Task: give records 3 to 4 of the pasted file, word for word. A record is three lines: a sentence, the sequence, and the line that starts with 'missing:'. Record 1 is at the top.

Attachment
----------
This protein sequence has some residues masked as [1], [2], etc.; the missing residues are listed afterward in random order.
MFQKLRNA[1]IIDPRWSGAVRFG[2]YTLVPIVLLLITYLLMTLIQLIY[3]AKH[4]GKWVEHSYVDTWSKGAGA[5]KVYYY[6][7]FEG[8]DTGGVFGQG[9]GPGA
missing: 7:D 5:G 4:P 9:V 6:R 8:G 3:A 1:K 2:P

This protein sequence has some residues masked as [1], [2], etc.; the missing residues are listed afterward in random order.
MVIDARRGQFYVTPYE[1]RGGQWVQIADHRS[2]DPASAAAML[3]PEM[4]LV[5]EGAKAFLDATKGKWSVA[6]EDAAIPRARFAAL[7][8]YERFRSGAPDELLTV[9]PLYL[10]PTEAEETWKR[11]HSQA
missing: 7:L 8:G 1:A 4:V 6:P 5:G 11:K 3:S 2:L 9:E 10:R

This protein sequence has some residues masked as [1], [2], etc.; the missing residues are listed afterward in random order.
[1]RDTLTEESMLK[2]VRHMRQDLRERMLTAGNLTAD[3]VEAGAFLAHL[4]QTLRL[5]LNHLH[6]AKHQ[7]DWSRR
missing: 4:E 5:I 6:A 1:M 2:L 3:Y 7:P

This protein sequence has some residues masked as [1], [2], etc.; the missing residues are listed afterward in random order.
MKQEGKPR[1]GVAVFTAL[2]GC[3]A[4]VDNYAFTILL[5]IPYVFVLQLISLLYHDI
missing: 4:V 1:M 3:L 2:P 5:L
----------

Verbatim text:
This protein sequence has some residues masked as [1], [2], etc.; the missing residues are listed afterward in random order.
[1]RDTLTEESMLK[2]VRHMRQDLRERMLTAGNLTAD[3]VEAGAFLAHL[4]QTLRL[5]LNHLH[6]AKHQ[7]DWSRR
missing: 4:E 5:I 6:A 1:M 2:L 3:Y 7:P

This protein sequence has some residues masked as [1], [2], etc.; the missing residues are listed afterward in random order.
MKQEGKPR[1]GVAVFTAL[2]GC[3]A[4]VDNYAFTILL[5]IPYVFVLQLISLLYHDI
missing: 4:V 1:M 3:L 2:P 5:L